Harvard Square Observer: "The Axis of Evil"

Ernest Cassara

My old Webster defines "axis" in various fields, but, when it comes to the use by George W. Bush, the following is as close as we can get: "A straight line about which a body or geometric figures rotate or may be supposed to rotate."  Of course, the president's adoption of this figure of speech, I believe I am correct in remembering, was due to David Frum, who, at the time, was drafting speeches for him.  At least, Frum took credit for the phrase on television.

In other words, the only thing that connects North Korea, Iraq, and Iran, is a speech writer, and a hapless politician who adopts his language.  Unfortunately, the media are equally culpable, for they have adopted the terminology without examining it.  Those of us who have been around for awhile, remember the use of the term in World War II.  It made sense then, for Hitler's Germany and Mussolini's Italy, indeed, did have an alliance, and, across the world, Emperor Hirohito's Japan had the same interests vis-a-vis the United States, Britain, and the non-Axis European powers.  I suppose this is what Frum had in mind, but, one would be hard pressed to see any relation between North Korea and Iraq and Iran, except, perhaps, in their holding Mr. Bush in contempt.  And, of course, Iraq and Iran fought a mighty bloody war against each other not long ago.

The administration of George W. Bush cannot be seen as carrying on serious diplomacy with the nations involved.  It considers it sufficient to promote the idea that North Korea's Kim Jong Il is "crazy."  The only sane trait attributed to President Kim is that he is a great fan of American motion pictures.  Given U.S. attitudes, is it any wonder that his government has been testing missiles?

In the case of Iran, our CIA overthrow of the duly elected Prime Minister Mohammad Mossadegh in 1953, and our imposition of the tyrant Shah Mohammad Reza Palavi, is conveniently forgotten, we remembering only the revolution that overthrew the Shah and led to the capture of the staff of the American Embassy.  One can make the argument that that unfortunate incident was the principal reason for the defeat of President Jimmy Carter and the accession of Ronald Reagan.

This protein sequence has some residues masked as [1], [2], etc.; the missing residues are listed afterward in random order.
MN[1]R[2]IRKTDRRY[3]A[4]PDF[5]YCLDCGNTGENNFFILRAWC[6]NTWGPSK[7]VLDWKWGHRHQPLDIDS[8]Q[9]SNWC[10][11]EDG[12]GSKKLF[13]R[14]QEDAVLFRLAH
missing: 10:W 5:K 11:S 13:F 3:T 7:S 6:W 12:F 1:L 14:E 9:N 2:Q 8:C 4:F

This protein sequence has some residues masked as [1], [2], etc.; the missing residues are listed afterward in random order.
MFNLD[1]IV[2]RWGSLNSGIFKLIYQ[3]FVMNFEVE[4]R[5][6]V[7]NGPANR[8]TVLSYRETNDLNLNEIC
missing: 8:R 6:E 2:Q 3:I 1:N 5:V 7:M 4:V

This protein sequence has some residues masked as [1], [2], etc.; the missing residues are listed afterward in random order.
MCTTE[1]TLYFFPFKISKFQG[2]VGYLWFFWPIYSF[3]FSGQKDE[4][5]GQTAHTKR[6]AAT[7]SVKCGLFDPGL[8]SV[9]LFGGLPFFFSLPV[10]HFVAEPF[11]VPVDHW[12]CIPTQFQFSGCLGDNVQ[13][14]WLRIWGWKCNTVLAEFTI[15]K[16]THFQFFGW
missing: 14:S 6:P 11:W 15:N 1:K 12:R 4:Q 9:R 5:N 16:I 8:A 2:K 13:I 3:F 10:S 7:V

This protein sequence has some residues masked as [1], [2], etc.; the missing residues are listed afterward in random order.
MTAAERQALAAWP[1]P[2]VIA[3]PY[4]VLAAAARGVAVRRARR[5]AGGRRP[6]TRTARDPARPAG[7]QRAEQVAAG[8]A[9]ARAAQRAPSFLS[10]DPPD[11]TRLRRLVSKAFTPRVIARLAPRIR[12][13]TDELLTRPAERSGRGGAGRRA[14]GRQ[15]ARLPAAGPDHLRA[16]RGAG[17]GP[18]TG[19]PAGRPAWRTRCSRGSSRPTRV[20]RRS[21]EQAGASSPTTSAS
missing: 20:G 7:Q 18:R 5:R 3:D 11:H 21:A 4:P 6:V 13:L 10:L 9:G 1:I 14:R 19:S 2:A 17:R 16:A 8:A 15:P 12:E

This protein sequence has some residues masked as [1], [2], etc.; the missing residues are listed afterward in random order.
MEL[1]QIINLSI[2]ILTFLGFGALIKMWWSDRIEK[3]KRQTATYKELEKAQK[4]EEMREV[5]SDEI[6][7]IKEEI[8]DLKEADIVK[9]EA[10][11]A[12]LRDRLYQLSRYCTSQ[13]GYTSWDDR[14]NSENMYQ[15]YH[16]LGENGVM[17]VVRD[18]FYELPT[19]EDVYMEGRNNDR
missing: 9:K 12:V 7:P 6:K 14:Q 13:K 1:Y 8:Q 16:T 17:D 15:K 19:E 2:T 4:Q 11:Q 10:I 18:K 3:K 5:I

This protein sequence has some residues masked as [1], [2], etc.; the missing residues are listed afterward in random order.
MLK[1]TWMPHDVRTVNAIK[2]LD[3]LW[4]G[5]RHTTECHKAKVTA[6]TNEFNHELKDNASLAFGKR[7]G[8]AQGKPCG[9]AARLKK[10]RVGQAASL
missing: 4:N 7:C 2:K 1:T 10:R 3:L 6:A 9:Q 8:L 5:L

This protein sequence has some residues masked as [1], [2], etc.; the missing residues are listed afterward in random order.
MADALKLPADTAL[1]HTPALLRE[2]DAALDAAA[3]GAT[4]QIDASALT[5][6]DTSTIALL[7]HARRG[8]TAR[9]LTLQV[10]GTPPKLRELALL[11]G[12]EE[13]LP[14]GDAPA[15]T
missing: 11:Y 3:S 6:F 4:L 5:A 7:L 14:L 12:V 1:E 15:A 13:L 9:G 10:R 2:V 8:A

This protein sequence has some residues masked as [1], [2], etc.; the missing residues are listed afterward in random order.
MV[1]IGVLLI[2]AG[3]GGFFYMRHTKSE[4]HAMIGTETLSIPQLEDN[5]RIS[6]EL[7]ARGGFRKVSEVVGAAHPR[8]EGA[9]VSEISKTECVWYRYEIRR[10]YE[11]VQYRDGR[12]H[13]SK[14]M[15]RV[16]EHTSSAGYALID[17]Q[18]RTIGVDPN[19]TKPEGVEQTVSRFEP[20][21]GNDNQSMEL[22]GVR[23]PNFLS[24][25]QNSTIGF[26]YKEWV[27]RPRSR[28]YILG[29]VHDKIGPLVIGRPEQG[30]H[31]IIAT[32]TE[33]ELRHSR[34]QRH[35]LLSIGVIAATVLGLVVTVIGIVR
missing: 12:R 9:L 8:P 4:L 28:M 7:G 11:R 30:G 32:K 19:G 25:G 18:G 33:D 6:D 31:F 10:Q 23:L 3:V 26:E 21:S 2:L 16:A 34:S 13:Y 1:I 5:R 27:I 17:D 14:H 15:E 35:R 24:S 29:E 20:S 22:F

The latest U.S. gripe against Iran is that it is working to enrich uranium, and, presumably, to develop atomic weapons.  Now, I know that one is not allowed in these matters to use reason and examine inconsistencies in the U.S. position.  We have never questioned, for instance, Israel's  possession of atomic weapons.  Strange, is it not, that the U.S. considers it kosher for one Middle Eastern power to possess such devastating power, but, not its neighbors?  And, of course, anyone with a sense of balance will understand Iran's desire to protect itself from what its refers to as "the Zionist entity."

And, then, of course, near neighbors Pakistan and India, also, possess atomic weapons.  But, only Iran, in the U.S. view, is unreasonable in desiring to acquire them.

When it comes to Iraq, what more can be said?  Just that President George W. Bush's legacy will be the wrecking of an ancient civilization.

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Harvard Square Commentary, August 28, 2006